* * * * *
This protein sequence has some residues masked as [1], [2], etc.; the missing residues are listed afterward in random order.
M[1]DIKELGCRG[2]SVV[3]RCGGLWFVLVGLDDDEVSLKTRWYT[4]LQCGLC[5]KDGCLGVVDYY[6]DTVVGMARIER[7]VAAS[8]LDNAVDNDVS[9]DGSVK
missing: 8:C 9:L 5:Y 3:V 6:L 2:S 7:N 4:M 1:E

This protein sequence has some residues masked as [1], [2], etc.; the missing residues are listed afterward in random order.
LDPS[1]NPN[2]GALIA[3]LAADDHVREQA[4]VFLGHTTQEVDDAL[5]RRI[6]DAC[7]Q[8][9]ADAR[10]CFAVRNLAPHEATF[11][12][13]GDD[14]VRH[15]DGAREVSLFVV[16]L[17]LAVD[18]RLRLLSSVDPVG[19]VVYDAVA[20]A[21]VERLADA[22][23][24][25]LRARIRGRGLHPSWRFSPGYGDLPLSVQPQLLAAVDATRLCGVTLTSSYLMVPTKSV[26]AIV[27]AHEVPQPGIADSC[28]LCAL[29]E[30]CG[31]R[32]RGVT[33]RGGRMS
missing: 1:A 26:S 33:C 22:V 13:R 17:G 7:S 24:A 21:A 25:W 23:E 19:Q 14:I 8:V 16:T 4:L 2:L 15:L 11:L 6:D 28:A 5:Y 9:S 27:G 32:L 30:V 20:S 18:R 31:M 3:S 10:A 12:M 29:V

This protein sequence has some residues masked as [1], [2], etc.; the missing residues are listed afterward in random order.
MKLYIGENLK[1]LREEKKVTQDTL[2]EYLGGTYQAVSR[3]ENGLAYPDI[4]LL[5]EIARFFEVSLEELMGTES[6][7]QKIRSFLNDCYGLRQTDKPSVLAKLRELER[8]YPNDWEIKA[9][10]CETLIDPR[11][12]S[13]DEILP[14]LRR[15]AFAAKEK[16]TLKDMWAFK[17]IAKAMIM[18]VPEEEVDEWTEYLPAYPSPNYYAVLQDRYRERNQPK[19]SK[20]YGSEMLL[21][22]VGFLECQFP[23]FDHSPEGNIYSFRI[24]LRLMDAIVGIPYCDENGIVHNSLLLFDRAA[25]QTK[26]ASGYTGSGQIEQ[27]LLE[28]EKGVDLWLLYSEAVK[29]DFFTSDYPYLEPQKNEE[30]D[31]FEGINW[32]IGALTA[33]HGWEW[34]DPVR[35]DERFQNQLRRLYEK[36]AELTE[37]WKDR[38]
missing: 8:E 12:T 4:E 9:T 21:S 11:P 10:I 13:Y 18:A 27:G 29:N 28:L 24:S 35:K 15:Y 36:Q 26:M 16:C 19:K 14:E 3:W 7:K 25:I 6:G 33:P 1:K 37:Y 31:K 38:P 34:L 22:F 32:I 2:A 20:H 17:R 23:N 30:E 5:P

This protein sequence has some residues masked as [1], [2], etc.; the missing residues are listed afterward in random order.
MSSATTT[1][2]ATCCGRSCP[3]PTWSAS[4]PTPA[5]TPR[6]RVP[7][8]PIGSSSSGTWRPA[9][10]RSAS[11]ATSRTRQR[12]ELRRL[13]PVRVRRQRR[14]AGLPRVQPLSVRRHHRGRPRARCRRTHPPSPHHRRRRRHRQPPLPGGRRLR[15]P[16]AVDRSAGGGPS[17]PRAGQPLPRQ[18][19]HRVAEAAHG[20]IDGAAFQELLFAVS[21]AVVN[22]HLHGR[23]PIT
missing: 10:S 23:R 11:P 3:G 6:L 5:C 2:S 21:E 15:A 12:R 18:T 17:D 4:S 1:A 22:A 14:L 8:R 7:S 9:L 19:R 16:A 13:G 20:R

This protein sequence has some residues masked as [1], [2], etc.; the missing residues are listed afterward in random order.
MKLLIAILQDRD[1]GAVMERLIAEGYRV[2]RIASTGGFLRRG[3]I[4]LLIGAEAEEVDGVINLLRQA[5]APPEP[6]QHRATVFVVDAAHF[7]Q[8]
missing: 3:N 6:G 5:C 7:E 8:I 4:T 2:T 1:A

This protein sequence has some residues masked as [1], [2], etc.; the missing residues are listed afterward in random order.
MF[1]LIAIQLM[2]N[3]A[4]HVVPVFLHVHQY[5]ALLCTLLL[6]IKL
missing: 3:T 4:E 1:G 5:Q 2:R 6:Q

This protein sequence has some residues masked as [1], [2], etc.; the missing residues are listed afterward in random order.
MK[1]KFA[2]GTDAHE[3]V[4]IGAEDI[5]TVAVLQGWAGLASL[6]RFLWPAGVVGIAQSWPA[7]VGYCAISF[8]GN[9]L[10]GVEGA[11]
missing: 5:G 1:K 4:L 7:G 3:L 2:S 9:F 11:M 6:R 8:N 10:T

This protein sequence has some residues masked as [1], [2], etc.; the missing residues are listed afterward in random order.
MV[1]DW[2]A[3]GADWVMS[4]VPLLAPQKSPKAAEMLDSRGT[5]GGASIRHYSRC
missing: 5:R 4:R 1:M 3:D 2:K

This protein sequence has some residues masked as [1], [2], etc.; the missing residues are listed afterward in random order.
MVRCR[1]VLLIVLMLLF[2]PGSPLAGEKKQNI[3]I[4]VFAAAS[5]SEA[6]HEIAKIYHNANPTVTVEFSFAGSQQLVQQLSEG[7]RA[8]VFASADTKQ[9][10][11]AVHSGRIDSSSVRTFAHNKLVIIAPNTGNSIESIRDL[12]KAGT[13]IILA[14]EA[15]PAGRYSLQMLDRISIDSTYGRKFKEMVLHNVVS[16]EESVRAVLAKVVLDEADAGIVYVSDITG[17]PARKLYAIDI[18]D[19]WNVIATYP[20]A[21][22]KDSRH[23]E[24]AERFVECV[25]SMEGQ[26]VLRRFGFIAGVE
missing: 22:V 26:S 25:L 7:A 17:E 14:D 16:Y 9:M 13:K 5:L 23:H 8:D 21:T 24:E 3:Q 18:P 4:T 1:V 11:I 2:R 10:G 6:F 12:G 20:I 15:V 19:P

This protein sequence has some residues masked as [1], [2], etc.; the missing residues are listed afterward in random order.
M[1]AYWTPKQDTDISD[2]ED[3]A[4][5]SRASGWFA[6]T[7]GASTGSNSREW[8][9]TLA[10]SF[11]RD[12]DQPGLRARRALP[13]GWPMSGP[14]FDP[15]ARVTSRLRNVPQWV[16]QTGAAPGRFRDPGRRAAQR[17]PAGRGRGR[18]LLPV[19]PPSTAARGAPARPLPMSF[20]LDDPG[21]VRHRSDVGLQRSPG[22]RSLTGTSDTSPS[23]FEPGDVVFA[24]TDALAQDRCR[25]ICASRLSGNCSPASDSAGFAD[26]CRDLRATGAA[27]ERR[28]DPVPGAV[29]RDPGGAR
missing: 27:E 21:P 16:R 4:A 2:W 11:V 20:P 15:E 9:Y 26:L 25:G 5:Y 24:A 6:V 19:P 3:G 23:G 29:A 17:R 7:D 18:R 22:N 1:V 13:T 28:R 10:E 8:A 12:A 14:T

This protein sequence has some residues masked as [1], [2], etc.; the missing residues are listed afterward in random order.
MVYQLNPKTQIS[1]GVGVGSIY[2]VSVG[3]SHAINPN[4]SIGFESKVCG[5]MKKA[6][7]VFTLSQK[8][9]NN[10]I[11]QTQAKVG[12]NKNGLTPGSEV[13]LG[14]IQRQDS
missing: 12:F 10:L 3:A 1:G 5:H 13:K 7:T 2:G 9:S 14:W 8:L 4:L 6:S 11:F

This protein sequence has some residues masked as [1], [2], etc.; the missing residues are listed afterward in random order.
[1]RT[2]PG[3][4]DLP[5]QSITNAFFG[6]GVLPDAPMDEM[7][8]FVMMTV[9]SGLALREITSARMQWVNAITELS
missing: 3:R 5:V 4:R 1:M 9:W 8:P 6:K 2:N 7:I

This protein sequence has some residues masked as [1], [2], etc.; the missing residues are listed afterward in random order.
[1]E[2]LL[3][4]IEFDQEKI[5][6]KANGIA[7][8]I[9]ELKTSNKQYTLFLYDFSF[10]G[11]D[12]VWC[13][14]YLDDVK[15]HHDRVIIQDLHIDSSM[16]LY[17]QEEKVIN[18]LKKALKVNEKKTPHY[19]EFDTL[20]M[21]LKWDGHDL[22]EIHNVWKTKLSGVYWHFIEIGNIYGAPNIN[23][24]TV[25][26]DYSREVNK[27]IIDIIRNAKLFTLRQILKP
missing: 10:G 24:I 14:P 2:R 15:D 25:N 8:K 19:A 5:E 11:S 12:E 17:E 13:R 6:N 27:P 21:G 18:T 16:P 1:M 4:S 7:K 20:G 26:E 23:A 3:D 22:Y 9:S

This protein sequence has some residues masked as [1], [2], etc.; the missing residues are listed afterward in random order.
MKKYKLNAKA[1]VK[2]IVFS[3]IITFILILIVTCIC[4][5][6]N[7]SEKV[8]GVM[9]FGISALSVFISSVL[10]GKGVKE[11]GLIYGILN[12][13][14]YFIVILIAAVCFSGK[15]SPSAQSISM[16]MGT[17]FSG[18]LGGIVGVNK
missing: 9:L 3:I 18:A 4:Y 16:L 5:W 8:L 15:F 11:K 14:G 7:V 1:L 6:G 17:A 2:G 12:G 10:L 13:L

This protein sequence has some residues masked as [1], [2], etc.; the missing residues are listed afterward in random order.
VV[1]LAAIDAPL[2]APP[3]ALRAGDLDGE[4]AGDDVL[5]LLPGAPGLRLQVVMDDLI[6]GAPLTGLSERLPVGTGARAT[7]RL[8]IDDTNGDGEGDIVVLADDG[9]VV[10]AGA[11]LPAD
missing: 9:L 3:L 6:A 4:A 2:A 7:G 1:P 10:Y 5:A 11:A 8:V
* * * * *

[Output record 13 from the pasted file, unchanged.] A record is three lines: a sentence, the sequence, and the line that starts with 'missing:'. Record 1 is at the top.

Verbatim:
This protein sequence has some residues masked as [1], [2], etc.; the missing residues are listed afterward in random order.
[1]E[2]LL[3][4]IEFDQEKI[5][6]KANGIA[7][8]I[9]ELKTSNKQYTLFLYDFSF[10]G[11]D[12]VWC[13][14]YLDDVK[15]HHDRVIIQDLHIDSSM[16]LY[17]QEEKVIN[18]LKKALKVNEKKTPHY[19]EFDTL[20]M[21]LKWDGHDL[22]EIHNVWKTKLSGVYWHFIEIGNIYGAPNIN[23][24]TV[25][26]DYSREVNK[27]IIDIIRNAKLFTLRQILKP
missing: 10:G 24:I 14:P 2:R 15:D 25:N 8:K 19:A 5:E 11:S 12:E 17:E 13:R 6:N 27:P 21:G 18:T 16:P 1:M 4:S 7:K 20:G 26:E 23:A 3:D 22:Y 9:S